One thing that I have liked about the JRPGs I’ve played is the turn-based combat. They were often about strategy rather than button spamming and that is something I have loved since my UFO: Enemy Unknown days. I am a sucker for anything turn-based, just look at my arcade games with Magic – The Gathering, Puzzlequest, Galactrix, Panzer Assault not to mention the JRPG’s too. When I heard that Square Enix had ‘evolved’ the combat my heart sank. I hated the combat systems of Tales of Vesperia and Star Ocean: The Last Hope – they were nothing more than button mashers with more skill relating to timing than brain power, not to mention horrible combo systems and the like.

Luckily Square Enix have found an acceptable balance. Semi-real-time. Okay, so basically it breaks down as each side has a gauge that fills up, each action takes up so much of the bar and when it fills it executes the commands. Your bar and the enemies bar fill up in real-time so really its almost turn-based with a 6-10 second decision window. Whilst not perfect (a number of erroneous button presses cost me dearly when missing the paradigm I was aiming for through over-excited eagerness) it was close enough to turn-based to make me like it. I only hope the half-way house did a similar job for the action combat fanatics and made the battle flow for them too.

Toward the end of the game you really feel as though Square Enix went too far with the rationing of the skills, options and team setups. I can see why they did it to keep the story balanced and make the boss battles a challenge to those that like to just sit and grind then waltz through and to maintain pace and control over the story. Unfortunately it didn’t quite hit the mark in terms of pace and having to complete the main story before being allowed access to all of the skills was, in my opinion, a massive error.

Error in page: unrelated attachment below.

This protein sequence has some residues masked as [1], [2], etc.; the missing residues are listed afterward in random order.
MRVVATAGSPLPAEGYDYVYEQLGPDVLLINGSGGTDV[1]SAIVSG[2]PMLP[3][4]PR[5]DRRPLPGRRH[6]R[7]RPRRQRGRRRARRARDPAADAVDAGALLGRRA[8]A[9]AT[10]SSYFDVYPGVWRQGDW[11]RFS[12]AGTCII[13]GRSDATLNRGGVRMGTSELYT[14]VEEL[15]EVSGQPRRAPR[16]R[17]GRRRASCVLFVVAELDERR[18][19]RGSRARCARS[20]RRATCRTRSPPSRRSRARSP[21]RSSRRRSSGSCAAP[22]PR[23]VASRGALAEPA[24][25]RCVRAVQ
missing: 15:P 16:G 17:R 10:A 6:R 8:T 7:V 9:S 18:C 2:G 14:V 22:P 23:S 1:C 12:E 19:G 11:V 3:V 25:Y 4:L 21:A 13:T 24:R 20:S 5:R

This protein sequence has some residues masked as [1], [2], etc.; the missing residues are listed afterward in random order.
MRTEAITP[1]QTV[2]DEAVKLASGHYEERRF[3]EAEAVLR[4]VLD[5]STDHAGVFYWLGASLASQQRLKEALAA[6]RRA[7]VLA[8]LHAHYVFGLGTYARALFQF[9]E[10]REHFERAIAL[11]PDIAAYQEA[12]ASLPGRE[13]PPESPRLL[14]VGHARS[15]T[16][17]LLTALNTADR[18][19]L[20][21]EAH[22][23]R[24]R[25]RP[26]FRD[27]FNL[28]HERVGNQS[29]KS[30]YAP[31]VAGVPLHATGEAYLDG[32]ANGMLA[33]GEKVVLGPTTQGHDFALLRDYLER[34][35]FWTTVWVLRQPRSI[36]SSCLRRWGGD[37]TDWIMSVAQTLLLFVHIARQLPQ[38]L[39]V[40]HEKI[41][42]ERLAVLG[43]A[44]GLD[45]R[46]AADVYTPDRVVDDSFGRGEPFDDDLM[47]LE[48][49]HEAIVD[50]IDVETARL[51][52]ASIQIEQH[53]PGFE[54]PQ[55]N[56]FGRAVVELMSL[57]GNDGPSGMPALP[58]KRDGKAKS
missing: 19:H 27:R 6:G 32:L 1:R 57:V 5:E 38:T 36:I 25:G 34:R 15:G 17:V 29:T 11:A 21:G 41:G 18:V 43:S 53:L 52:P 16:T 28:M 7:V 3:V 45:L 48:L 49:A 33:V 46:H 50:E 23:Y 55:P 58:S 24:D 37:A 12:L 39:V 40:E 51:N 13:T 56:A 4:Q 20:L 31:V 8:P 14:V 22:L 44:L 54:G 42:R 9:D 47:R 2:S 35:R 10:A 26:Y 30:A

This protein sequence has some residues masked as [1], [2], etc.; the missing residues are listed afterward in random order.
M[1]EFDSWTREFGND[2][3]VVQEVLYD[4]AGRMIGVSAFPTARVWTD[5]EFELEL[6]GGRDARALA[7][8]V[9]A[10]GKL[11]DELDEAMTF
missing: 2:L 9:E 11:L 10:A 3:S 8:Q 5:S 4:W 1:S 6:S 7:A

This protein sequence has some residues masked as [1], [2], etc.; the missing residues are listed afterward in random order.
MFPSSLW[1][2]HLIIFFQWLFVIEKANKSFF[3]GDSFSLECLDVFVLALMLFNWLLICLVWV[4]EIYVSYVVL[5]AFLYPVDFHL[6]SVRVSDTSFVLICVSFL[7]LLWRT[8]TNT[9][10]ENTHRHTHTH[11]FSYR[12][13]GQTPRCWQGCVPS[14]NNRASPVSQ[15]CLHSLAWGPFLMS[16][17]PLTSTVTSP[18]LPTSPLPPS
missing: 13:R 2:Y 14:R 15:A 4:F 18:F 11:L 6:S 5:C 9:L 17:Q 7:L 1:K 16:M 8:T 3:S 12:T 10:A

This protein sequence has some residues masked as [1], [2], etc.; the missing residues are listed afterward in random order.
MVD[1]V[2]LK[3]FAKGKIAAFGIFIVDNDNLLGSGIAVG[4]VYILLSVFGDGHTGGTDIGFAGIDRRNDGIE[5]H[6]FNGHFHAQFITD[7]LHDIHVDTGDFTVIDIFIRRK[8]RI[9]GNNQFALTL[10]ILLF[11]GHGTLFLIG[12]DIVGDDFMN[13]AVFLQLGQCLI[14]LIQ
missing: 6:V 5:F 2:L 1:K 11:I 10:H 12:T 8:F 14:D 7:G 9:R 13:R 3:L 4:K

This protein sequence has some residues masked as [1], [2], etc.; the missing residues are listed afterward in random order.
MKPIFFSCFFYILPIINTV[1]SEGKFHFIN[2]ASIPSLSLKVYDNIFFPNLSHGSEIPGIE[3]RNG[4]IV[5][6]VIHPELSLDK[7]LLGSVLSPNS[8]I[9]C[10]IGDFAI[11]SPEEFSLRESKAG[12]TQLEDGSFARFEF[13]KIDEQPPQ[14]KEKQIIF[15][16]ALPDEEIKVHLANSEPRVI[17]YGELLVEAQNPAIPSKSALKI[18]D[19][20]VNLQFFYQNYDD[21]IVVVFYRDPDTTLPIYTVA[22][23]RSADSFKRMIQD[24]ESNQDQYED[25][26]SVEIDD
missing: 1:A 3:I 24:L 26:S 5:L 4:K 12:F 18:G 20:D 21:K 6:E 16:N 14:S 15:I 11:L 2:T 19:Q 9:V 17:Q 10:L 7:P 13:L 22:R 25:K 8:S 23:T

The game is gorgeous, there is no doubting that. A couple of large areas suffer from juddering when rotating the camera or moving at speed but overall I’m extremely impressed with what Square Enix have done with just 3 DVDs of content.

Changes in locale are obvious and you are always amazed by something new catching your eye. When first hitting the open and explorable area I was taken aback at the sheer size of some beings and the life that had been breathed into the scenery. On the graphics count, Final Fantasy XIII is nothing short of a masterpiece. Sure, people moan about the hair on cut scenes with the game engine but seriously, hair? Is it really worth making a fuss about? Personally I didn’t think so.